Schedule mock interviews on the Meeting Board, join the latest community discussions in our Consulting Q&A and find like-minded Case Partners to connect and practice with!

Hello! It would be interesting to see how others would approach this question? Thank you

bocconi MBB
New answer on Feb 16, 2020
2 Answers
1.6 k Views
Anonymous A asked on Feb 15, 2020

The client is an integrated oil company and controls the entire suppl ychain from oil wells to gas stations.

They have discovered a newautomobile fuel that will increase mileage by 30%. It will also cost 10% more to produce the fuel. The fuel is similar to the old fuel inevery other way. What should they do with the new fuel?

Additional information: There are 5 players in the industry (including our client). They all have equal market share. The interviewer asked to guesstimate what the demand would be like. No special environment concerns or advantages from the new fuel.

Under no circumstances can the client capture more than 10% of the market due to capacity constraint. Margins on old fuel are 10%

Overview of answers

  • Upvotes
  • Date ascending
  • Date descending
Best answer
Anonymous replied on Feb 16, 2020

Hi there,

A few observations:

1) the initial prompt is a bit confusing. If they can capture no more than 10% of the market, but all the 5 companies have equal market share, 20% vs. 10%?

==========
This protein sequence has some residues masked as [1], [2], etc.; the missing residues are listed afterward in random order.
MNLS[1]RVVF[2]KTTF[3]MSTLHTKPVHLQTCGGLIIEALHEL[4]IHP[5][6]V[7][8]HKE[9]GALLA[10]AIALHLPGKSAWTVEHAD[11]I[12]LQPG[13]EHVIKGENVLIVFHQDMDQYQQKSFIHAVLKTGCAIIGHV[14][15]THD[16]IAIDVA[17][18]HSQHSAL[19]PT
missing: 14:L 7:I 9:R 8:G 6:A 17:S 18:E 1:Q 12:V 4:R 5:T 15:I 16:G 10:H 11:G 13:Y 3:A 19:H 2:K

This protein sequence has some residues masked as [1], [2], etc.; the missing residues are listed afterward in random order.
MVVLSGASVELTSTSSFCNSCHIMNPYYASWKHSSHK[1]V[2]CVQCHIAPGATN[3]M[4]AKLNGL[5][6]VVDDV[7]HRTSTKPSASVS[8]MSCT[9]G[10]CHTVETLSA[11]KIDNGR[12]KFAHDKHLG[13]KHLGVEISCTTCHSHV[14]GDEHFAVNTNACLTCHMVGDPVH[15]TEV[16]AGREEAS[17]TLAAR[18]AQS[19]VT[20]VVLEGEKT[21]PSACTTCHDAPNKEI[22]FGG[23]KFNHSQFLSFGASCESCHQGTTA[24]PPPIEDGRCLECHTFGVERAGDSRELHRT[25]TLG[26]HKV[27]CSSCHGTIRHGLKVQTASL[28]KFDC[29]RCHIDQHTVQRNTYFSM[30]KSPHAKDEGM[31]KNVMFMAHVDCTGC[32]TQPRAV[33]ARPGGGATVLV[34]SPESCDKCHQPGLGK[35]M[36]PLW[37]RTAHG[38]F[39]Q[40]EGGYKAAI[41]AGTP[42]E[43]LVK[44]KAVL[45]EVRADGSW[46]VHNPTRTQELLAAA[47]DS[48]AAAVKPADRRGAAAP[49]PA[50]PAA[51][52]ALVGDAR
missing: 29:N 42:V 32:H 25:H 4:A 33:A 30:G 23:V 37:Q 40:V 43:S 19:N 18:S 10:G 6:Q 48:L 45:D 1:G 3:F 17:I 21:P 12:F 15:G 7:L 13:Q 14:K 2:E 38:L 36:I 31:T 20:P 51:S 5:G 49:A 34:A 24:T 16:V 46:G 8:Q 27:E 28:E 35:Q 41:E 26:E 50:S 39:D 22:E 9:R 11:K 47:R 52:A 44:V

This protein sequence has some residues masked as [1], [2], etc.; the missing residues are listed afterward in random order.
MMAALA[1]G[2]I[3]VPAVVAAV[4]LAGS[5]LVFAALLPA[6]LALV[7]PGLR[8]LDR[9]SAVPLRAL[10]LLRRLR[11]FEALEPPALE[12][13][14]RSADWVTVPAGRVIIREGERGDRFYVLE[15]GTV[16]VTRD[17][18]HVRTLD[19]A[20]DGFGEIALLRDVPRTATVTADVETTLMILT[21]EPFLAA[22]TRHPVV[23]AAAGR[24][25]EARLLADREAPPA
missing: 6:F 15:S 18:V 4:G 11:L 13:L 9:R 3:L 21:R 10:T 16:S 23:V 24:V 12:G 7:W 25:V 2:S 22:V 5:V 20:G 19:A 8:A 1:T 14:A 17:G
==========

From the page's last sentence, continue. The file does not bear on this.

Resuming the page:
2) If mileage goes up, then demand goes down. This is a significant risk for the client, so think about how this impacts your calculation, and what other effects fewer people fueling up would have. Less ancillary revenue from gas stations, for one)

3) If capacity is a problem, consider licencing the fuel to competitors. Presumably they'd be down if the product is that much better, and if they can charge up to 30% more for it (the point at which customers are indifferent).

Was this answer helpful?
Content Creator
replied on Feb 15, 2020
McKinsey | Awarded professor at Master in Management @ IE | MBA at MIT |+180 students coached | Integrated FIT Guide aut


In a nutshell, I would:

1. Make the necessary questions to understand the whole value chain, both product flow and influencing parties

2. Below each "bucket", see what would need to be changed or what new info you have (e.g., +10% in cost, etc.)

Once this structure is layed out -in this case, more in the same of a "chain" than an "tree"-, you would problem-solve with the interviewer into one or various of the buckets, doing some math and brainstorming.

Hope it helps!



Was this answer helpful?
How likely are you to recommend us to a friend or fellow student?
0 = Not likely
10 = Very likely
You are a true consultant! Thank you for consulting us on how to make PrepLounge even better!